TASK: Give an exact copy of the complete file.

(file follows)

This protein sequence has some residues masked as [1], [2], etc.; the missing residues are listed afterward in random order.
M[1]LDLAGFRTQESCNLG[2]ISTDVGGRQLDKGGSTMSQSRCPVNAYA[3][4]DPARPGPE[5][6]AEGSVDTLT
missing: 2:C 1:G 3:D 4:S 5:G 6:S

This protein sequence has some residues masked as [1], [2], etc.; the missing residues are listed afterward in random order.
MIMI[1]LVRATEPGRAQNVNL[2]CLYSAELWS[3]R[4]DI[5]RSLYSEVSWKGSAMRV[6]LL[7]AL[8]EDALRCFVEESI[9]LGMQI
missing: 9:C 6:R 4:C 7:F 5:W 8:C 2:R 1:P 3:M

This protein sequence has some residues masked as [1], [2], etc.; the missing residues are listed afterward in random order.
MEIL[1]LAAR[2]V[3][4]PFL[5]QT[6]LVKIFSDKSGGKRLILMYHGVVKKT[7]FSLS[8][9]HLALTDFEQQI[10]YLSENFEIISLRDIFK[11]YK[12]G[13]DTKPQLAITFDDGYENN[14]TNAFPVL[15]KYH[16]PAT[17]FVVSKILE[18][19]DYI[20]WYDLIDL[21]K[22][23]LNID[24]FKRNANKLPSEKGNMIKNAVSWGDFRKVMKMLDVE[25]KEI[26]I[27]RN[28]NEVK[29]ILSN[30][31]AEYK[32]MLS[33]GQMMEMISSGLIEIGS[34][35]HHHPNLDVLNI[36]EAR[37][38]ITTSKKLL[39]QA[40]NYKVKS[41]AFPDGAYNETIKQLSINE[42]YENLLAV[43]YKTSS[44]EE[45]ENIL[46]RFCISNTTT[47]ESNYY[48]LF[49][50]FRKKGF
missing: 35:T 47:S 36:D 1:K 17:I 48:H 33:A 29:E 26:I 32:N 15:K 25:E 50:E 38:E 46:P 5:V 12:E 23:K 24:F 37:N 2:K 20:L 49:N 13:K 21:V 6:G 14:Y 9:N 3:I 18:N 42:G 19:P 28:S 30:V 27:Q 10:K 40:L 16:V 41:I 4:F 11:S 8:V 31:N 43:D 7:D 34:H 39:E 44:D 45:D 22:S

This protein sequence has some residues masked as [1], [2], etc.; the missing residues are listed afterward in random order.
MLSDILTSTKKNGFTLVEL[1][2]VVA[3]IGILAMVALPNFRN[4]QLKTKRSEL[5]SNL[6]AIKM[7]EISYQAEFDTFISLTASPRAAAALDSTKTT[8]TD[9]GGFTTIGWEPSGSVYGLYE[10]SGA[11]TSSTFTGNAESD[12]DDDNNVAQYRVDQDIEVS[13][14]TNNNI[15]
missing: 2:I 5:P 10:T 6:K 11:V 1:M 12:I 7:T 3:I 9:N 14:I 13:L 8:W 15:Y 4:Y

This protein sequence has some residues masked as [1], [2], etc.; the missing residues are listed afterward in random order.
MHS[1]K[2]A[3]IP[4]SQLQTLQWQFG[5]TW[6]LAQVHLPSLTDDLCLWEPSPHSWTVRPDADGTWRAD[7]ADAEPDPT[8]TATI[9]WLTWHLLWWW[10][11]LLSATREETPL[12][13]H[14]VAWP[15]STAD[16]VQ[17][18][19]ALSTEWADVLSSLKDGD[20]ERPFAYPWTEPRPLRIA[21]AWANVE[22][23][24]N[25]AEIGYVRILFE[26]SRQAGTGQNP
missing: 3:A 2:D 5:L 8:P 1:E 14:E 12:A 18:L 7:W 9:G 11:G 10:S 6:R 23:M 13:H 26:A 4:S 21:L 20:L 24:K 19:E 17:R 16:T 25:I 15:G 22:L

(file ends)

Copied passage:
This protein sequence has some residues masked as [1], [2], etc.; the missing residues are listed afterward in random order.
M[1]LDLAGFRTQESCNLG[2]ISTDVGGRQLDKGGSTMSQSRCPVNAYA[3][4]DPARPGPE[5][6]AEGSVDTLT
missing: 2:C 1:G 3:D 4:S 5:G 6:S

This protein sequence has some residues masked as [1], [2], etc.; the missing residues are listed afterward in random order.
MIMI[1]LVRATEPGRAQNVNL[2]CLYSAELWS[3]R[4]DI[5]RSLYSEVSWKGSAMRV[6]LL[7]AL[8]EDALRCFVEESI[9]LGMQI
missing: 9:C 6:R 4:C 7:F 5:W 8:C 2:R 1:P 3:M

This protein sequence has some residues masked as [1], [2], etc.; the missing residues are listed afterward in random order.
MEIL[1]LAAR[2]V[3][4]PFL[5]QT[6]LVKIFSDKSGGKRLILMYHGVVKKT[7]FSLS[8][9]HLALTDFEQQI[10]YLSENFEIISLRDIFK[11]YK[12]G[13]DTKPQLAITFDDGYENN[14]TNAFPVL[15]KYH[16]PAT[17]FVVSKILE[18][19]DYI[20]WYDLIDL[21]K[22][23]LNID[24]FKRNANKLPSEKGNMIKNAVSWGDFRKVMKMLDVE[25]KEI[26]I[27]RN[28]NEVK[29]ILSN[30][31]AEYK[32]MLS[33]GQMMEMISSGLIEIGS[34][35]HHHPNLDVLNI[36]EAR[37][38]ITTSKKLL[39]QA[40]NYKVKS[41]AFPDGAYNETIKQLSINE[42]YENLLAV[43]YKTSS[44]EE[45]ENIL[46]RFCISNTTT[47]ESNYY[48]LF[49][50]FRKKGF
missing: 35:T 47:S 36:D 1:K 17:I 48:H 33:A 29:E 26:I 32:N 15:K 25:E 50:E 38:E 46:P 5:V 12:E 23:K 24:F 37:N 2:K 20:L 49:N 13:K 21:V 6:G 14:Y 9:N 3:I 18:N 42:G 19:P 28:S 30:V 27:Q 10:K 40:L 16:V 41:I 4:F 11:S 8:V 31:N 43:D 7:D 34:H 39:E 44:D 45:D 22:S

This protein sequence has some residues masked as [1], [2], etc.; the missing residues are listed afterward in random order.
MLSDILTSTKKNGFTLVEL[1][2]VVA[3]IGILAMVALPNFRN[4]QLKTKRSEL[5]SNL[6]AIKM[7]EISYQAEFDTFISLTASPRAAAALDSTKTT[8]TD[9]GGFTTIGWEPSGSVYGLYE[10]SGA[11]TSSTFTGNAESD[12]DDDNNVAQYRVDQDIEVS[13][14]TNNNI[15]
missing: 2:I 5:P 10:T 6:K 11:V 1:M 12:I 7:T 3:I 9:N 14:I 13:L 8:W 15:Y 4:Y

This protein sequence has some residues masked as [1], [2], etc.; the missing residues are listed afterward in random order.
MHS[1]K[2]A[3]IP[4]SQLQTLQWQFG[5]TW[6]LAQVHLPSLTDDLCLWEPSPHSWTVRPDADGTWRAD[7]ADAEPDPT[8]TATI[9]WLTWHLLWWW[10][11]LLSATREETPL[12][13]H[14]VAWP[15]STAD[16]VQ[17][18][19]ALSTEWADVLSSLKDGD[20]ERPFAYPWTEPRPLRIA[21]AWANVE[22][23][24]N[25]AEIGYVRILFE[26]SRQAGTGQNP
missing: 3:A 2:D 5:L 8:P 1:E 14:E 12:A 18:L 7:W 9:G 11:G 10:S 6:R 23:M 13:H 26:A 4:S 21:L 20:L 24:K 19:E 17:R 16:T 25:I 15:G 22:L